Symbolic illustration of gender gap

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While the proportion of women in the legislative bodies of the member states of the European Union has grown over the years, access to key positions of political influence is still limited — in some member states more than in others.

11/03/2021 -  Openpolis

(This article was originally published by Openpolis  as part of our EDJNet project)

Over the last twenty years, in almost all EU countries, a system of gender quotas has been introduced, either legislatively or voluntarily, for parliamentary elections. This tool obliges political parties to present lists of candidates where there is a balanced presence of men and women. These measures have undoubtedly led to an increase in the presence of women in European parliaments, but in no EU country have they translated into effective gender parity within legislative bodies.

Italy has gone from having 9.9 percent female members of parliament in 2004 to 35.8 percent in 2019. This is an increase of 25.9 percentage points, the largest in Europe. Italy is followed, with increases of more than 20 points, by France and Portugal.

As was the case earlier, here too it should be noted that Italy started with one of the lowest quotas in Europe (9.9 percent), higher only than Malta, Cyprus and Hungary.

Looking at the 2019 data, it is once again northern countries that record the highest percentages, with Sweden and Finland at 47.6 and 46.5 percent respectively. It should be noted that these same states were also at the top in 2004, when they already had high female quotas.

At the other end of the scale, we find mostly Eastern European countries. In particular, Hungary has the lowest share in Europe at 12.2 percent in 2019. Then there are Malta, Cyprus, Romania, Croatia, Czech Republic and Slovakia, all with percentages around 20 percent — a gap of over twenty points compared to the quotas of the Scandinavian countries.

In 3 out of 28 EU countries, the number of female MPs has fallen over the selected timeframe. First of all, Sweden, dropping by just -0.3 percentage points. An insignificant change, especially given that the country ranks first in terms of female presence in parliament, both in 2004 and 2019.

The other two nations where the number of female parliamentarians fell are Bulgaria and the Netherlands. In the case of Bulgaria the change seems small (-0.9 points), but reflects the lack of progress in a country that ranks 17th with only 27.1 percent female parliamentarians in 2019. In the Netherlands the drop is more significant (-1.2 points).

Access to key parliamentary roles

We have already looked at the presence of women occupying key positions of executive power in Europe. Now let's look at positions of legislative power.

What are the key positions in parliament? We can consider two in particular, which are common to all EU countries:

  • Parliamentary committee chair, responsible for representing and overseeing the work of the committee he or she heads. Committees are groups of parliamentarians who discuss and examine specific subjects or issues.
  • Chair of a parliamentary group, generally called group leader, or, depending on the country, spokesperson. He or she is the head of the parliamentary group to which he belongs, represents it in parliamentary debates and acts as its spokesman.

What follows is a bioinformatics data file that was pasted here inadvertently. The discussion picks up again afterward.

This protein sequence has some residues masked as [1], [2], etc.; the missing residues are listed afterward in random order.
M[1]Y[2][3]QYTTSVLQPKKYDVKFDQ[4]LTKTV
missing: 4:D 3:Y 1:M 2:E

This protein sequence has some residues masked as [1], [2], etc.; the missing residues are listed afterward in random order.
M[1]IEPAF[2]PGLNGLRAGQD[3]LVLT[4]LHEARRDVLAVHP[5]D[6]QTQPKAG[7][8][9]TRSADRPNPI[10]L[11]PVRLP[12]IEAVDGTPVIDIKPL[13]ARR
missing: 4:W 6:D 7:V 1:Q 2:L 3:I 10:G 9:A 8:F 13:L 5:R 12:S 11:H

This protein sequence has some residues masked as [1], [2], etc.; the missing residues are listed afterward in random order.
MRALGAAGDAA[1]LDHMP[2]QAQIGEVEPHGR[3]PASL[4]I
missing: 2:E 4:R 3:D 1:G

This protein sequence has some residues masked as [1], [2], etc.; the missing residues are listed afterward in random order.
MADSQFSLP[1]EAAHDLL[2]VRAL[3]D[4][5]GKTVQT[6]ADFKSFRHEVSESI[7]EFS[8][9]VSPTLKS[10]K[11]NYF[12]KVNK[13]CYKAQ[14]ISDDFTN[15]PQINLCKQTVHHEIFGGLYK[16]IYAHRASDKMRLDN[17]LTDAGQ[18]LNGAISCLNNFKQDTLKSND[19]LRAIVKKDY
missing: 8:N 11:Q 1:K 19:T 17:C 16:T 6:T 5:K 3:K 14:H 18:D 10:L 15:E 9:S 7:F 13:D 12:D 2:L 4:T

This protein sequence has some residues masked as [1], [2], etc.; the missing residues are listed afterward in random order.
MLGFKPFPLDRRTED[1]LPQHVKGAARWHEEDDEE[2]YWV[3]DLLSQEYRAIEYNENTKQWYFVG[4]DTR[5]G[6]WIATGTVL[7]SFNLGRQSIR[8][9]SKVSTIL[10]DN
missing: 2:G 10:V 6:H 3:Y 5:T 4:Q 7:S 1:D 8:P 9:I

In order to compare the proportion of women in these roles at the EU level, we consider the legislative bodies of the major EU Member States (France, Germany, Spain, Italy) and the European Parliament.

In line with what we have seen above, in both government and parliament, Spain is one of the countries where the presence of women in politics is highest. Both at the overall level and in key roles of power.

In the case of committee chairs, the Spanish parliament excels again with 48.8 percent of women currently holding this role. The European Parliament and the French Parliament follow, while Italy and Germany close the ranking with quotas of less than 40 percent.

However, it should be stressed that the number of standing committees varies widely among the parliaments under consideration. Spain has the most committees, 80, spread between the Congress of Deputies and the Senate. In the German parliament there are 40; 28 in the Italian parliament; 27 in the European Parliament; and 15 in the French parliament.

Looking at the number of women among the current presidents of parliamentary groups, Spain again leads the way, and by a wider margin than in previous rankings.

41.2 percent of group leaders are women in the Spanish parliament. This is around 10 points ahead of the European Parliament (30 percent) and Italy (29.4 percent), more than 20 points ahead of Germany (20 percent), and 30 points behind France (11.1 percent).

As to the selection processes for leaders, we should highlight how three groups currently working in the lower house (Bundestag) of the German parliament tackled the issue of gender equality; they are Bündnis 90/Die Grünen (Alliance 90/The Greens), Alternative für Deutschland (Alternative for Germany) and Die Linke (The Left). These groups, in accordance with their own internal regulations, have two group leaders instead of just one, one of whom is a woman and the other a man, so as to always have equal representation of both genders in their leaderships.

This article is published in collaboration with the European Data Journalism Network  and it is released under a CC BY-SA 4.0  license.

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